6 Causes of trapezius muscle pain
Trapezius or ‘trap’ muscle pain is often known as acute or severe pain that affects a number of small muscles in the upper back and neck. The trapezius is a flat, triangular muscle that extends from the back of the head to the neck. It is located very close to the skin. This large, strong muscle has many actions, including the movement of the neck, arms, and shoulder blade. There is a pair of trapezius muscles present in the human body. One trap muscle is located on either side of the neck. Together, they form a diamond-shaped (trapezoid) muscle that covers the upper back, shoulders, and neck. The causes of trapezius muscle pain include:
- Body posture: If bad posture is not corrected early, it may become permanent. Sitting or standing improperly may lead to trapezius muscle pain that may even radiate to the spine (spinal vertebrae) and support muscles. Maintaining awkward standing or sitting positions can lead to muscle pain that is felt in the trapezius muscle. This may also be referred to as a repetitive stress injury.
- Excessive stress: Being stressed may lead to tension in muscles that become tightened, particularly in the trapezius muscles. This is primarily caused by excess muscle contraction, leading to muscle soreness and pain. These symptoms may be also compounded by mental strain and anxiety that often accompany stressful periods.
- Muscle injury or pulled muscles: This occurs when a muscle has been moved too far and too quickly, resulting in injury. As the connection between the muscles has been severed, pain, and a decreased range of movement are likely results.
- Pressure: Heavy or tight pressure on the trapezius causing pressure on the muscle can lead to pain. This can be induced by wearing heavy backpacks, shoulder bags, or even tight bra straps.
- Accidental or severe injury: Trapezius muscle pain can occur due to acute injuries, such as whiplash (when the upper body is suddenly forced backward and forward) or direct injury to the head. Head being forcibly snapped backward then forwards strains the trapezius muscle.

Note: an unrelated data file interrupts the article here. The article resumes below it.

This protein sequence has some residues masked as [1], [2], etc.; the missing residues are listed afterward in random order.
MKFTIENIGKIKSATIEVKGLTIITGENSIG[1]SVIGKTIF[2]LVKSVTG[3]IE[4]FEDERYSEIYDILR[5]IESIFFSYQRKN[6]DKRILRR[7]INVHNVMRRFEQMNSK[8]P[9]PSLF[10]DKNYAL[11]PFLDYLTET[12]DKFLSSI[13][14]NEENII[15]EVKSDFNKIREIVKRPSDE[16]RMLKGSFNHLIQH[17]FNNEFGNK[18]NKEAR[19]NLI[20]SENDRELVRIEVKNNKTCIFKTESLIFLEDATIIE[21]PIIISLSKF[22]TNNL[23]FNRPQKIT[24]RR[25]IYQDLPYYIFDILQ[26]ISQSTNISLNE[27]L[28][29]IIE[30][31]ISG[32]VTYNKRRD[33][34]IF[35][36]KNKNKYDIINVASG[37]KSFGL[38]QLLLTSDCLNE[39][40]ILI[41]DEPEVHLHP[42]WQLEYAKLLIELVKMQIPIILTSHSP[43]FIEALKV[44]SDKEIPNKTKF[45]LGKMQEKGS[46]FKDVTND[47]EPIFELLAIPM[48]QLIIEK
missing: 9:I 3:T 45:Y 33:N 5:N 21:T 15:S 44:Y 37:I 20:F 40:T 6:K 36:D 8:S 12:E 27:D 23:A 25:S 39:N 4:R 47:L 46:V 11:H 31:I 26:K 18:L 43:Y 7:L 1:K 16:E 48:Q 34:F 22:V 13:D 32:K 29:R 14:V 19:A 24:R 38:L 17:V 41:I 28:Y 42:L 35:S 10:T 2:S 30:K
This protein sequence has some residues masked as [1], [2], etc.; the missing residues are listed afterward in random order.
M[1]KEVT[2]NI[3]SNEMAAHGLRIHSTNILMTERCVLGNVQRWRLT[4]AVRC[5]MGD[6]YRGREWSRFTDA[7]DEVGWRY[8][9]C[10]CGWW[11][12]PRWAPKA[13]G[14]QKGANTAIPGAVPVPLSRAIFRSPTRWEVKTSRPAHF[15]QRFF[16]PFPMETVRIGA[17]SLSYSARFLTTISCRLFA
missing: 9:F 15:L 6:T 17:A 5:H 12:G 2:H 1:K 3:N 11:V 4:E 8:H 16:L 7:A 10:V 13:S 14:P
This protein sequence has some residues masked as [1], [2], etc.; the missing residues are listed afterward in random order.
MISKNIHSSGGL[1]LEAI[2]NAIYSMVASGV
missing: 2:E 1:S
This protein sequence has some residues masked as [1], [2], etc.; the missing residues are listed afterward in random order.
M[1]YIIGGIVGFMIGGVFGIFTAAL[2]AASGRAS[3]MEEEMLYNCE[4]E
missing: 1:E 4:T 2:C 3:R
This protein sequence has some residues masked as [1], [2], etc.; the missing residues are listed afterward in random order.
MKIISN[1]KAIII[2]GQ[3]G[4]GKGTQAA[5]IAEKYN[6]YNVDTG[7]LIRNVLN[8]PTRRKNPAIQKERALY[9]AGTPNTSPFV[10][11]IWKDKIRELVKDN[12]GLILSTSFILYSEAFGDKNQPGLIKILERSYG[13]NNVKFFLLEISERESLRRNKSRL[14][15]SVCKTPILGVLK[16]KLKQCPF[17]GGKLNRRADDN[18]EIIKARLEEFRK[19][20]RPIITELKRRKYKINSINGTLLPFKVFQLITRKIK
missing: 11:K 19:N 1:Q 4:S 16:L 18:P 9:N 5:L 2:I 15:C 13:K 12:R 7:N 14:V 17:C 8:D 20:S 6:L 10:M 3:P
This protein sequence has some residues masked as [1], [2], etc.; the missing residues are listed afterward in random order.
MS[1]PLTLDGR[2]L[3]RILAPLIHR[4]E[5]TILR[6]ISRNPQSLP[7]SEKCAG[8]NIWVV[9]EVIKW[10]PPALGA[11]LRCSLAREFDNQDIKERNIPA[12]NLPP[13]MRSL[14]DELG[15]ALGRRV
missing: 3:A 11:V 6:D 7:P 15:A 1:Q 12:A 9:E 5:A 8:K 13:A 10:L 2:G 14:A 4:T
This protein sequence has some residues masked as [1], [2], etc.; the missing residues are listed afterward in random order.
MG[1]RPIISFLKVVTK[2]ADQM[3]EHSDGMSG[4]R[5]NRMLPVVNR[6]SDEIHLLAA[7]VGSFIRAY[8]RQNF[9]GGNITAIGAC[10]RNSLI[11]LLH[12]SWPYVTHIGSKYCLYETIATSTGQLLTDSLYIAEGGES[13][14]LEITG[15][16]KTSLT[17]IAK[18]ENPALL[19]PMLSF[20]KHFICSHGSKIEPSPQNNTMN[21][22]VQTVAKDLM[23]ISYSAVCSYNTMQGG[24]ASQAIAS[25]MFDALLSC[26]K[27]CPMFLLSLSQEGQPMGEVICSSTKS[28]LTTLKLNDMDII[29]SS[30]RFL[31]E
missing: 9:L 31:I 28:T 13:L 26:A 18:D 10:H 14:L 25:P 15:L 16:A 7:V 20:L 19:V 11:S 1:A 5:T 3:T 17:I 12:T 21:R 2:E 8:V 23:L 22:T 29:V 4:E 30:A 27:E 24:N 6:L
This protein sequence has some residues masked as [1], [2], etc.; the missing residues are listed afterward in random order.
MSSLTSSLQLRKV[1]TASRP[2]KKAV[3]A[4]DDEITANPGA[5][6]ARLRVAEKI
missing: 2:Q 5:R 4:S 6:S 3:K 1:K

- Overuse: Repetitive activities, such as lifting heavy objects or swimming can lead to trapezius pain. People who perform monotonous work with the neck and shoulder muscles are at a high risk of trapezius pain. Examples include nurses who lift and turn patients, construction workers who carry heavy objects, and retail workers who lift heavy boxes and bags.
Symptoms of trapezius muscle pain
Common symptoms of trapezius muscle pain include:
- Sore or aching sensation
- Neck pain/stiffness
- Shoulder pain/stiffness
- Arm weakness
- Tingling or numbness
- Posterior headaches
- Concentration difficulties
- Interscapular area pain
- Difficulty in sleeping
- Difficulty performing daily tasks that require arm movement
- Tenderness over the area of injury
- Warmth over the area
- Swelling of the affected area
- Muscle spasms
How do we treat pain in the trapezius muscle?
Physical therapy is the best way to treat the pain in the trapezius muscle. The treatment may vary depending on the extent of the trapezius muscle injury. It is best to consult a physiotherapist to know which exercise suits the body depending on age and health conditions.
- Pain medication: Nonsteroidal anti-inflammatory drugs (NSAIDs) like Acetaminophen/Paracetamol and Ibuprofen may help decrease trapezius pain.
- Ice and heat application: Hot and cold therapy can reduce trapezius discomfort by controlling inflammation and pain.
- Dry needling: This technique involves inserting thin needles into the skin. It is used to treat trigger point pain in the trapezius region.
- Taping: Elastic tape is placed over the painful trapezius area to relieve pressure on the muscle.
- Ergonomics: An ergonomic evaluation may help with your trapezius pain. For example, a workstation with forearm support can help a person maintain a neutral and relaxed shoulder posture, which will reduce the activation of the trapezius muscle.